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Acta Neuropathol. 2019 Dec;138(6):971-986. doi: 10.1007/s00401-019-02063-3. Epub 2019 Aug 26.

Early defects in translation elongation factor 1α levels at excitatory synapses in α-synucleinopathy.

Author information

1
Center for Neuropathology and Prion Research, Ludwig-Maximilians University, Munich, Germany.
2
German Center for Neurodegenerative Diseases (DZNE), Munich, Germany.
3
Munich Cluster of Systems Neurology (SyNergy), Munich, Germany.
4
Department Molecules-Signaling-Development, Max Planck Institute of Neurobiology, Martinsried, Germany.
5
Université de Bordeaux, Interdisciplinary Institute for Neuroscience, UMR5297, 33000, Bordeaux, France.
6
CNRS, Interdisciplinary Institute for Neuroscience, UMR5297, 33000, Bordeaux, France.
7
Department of Biology I, Biozentrum Ludwig-Maximilians University, Munich, Germany.
8
Department of Psychiatry and Psychotherapy, University Hospital, Ludwig-Maximilians University, Munich, Germany.
9
Plateforme Proteome, Centre Génomique Fonctionnelle de Bordeaux, Université de Bordeaux, Bordeaux, France.
10
Université de Bordeaux, Interdisciplinary Institute for Neuroscience, UMR5297, 33000, Bordeaux, France. etienne.herzog@u-bordeaux.fr.
11
CNRS, Interdisciplinary Institute for Neuroscience, UMR5297, 33000, Bordeaux, France. etienne.herzog@u-bordeaux.fr.
12
Center for Neuropathology and Prion Research, Ludwig-Maximilians University, Munich, Germany. jochen.herms@med.uni-muenchen.de.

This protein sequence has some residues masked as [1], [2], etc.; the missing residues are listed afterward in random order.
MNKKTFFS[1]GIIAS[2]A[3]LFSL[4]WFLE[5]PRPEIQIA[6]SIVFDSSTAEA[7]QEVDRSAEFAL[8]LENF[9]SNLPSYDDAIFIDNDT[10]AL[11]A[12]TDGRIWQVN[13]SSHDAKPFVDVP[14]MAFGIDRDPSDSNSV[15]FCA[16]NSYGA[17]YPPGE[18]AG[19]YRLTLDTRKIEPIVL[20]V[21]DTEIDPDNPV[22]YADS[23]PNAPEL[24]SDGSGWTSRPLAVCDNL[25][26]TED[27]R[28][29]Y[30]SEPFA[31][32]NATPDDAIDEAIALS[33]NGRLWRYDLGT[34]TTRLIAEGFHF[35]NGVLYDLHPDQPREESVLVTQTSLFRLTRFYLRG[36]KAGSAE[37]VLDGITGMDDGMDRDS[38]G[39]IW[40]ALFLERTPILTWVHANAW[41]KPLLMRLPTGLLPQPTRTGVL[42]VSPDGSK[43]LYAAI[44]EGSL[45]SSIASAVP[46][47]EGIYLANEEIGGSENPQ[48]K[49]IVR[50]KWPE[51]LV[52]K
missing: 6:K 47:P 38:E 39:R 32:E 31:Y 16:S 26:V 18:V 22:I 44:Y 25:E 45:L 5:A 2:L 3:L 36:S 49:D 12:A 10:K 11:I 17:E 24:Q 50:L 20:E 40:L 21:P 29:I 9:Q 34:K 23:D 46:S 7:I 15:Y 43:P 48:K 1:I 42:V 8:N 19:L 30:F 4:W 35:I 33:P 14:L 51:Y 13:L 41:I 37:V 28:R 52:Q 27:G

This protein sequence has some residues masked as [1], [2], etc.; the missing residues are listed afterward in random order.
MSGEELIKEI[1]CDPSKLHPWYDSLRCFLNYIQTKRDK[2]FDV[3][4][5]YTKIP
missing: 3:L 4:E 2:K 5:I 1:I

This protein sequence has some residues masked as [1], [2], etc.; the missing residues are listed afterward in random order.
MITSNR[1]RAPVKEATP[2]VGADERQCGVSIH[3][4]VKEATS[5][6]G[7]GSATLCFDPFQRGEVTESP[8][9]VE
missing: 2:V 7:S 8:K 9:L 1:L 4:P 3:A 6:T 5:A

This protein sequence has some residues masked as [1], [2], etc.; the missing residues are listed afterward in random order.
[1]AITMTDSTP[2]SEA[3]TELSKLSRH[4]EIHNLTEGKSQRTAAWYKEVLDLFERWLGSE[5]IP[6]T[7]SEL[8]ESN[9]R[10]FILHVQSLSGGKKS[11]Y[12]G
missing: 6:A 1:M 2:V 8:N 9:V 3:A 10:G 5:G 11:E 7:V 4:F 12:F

13
German Center for Neurodegenerative Diseases (DZNE), Munich, Germany. jochen.herms@med.uni-muenchen.de.
14
Munich Cluster of Systems Neurology (SyNergy), Munich, Germany. jochen.herms@med.uni-muenchen.de.

Abstract

Cognitive decline and dementia in neurodegenerative diseases are associated with synapse dysfunction and loss, which may precede neuron loss by several years. While misfolded and aggregated α-synuclein is recognized in the disease progression of synucleinopathies, the nature of glutamatergic synapse dysfunction and loss remains incompletely understood. Using fluorescence-activated synaptosome sorting (FASS), we enriched excitatory glutamatergic synaptosomes from mice overexpressing human alpha-synuclein (h-αS) and wild-type littermates to unprecedented purity. Subsequent label-free proteomic quantification revealed a set of proteins differentially expressed upon human alpha-synuclein overexpression. These include overrepresented proteins involved in the synaptic vesicle cycle, ER-Golgi trafficking, metabolism and cytoskeleton. Unexpectedly, we found and validated a steep reduction of eukaryotic translation elongation factor 1 alpha (eEF1A1) levels in excitatory synapses at early stages of h-αS mouse model pathology. While eEF1A1 reduction correlated with the loss of postsynapses, its immunoreactivity was found on both sides of excitatory synapses. Moreover, we observed a reduction in eEF1A1 immunoreactivity in the cingulate gyrus neuropil of patients with Lewy body disease along with a reduction in PSD95 levels. Altogether, our results suggest a link between structural impairments underlying cognitive decline in neurodegenerative disorders and local synaptic defects. eEF1A1 may therefore represent a limiting factor to synapse maintenance.

KEYWORDS:

Alpha-synuclein; Elongation factor 1 alpha; FASS; Lewy body dementia; Proteomics; Synapse

PMID:
31451907
DOI:
10.1007/s00401-019-02063-3

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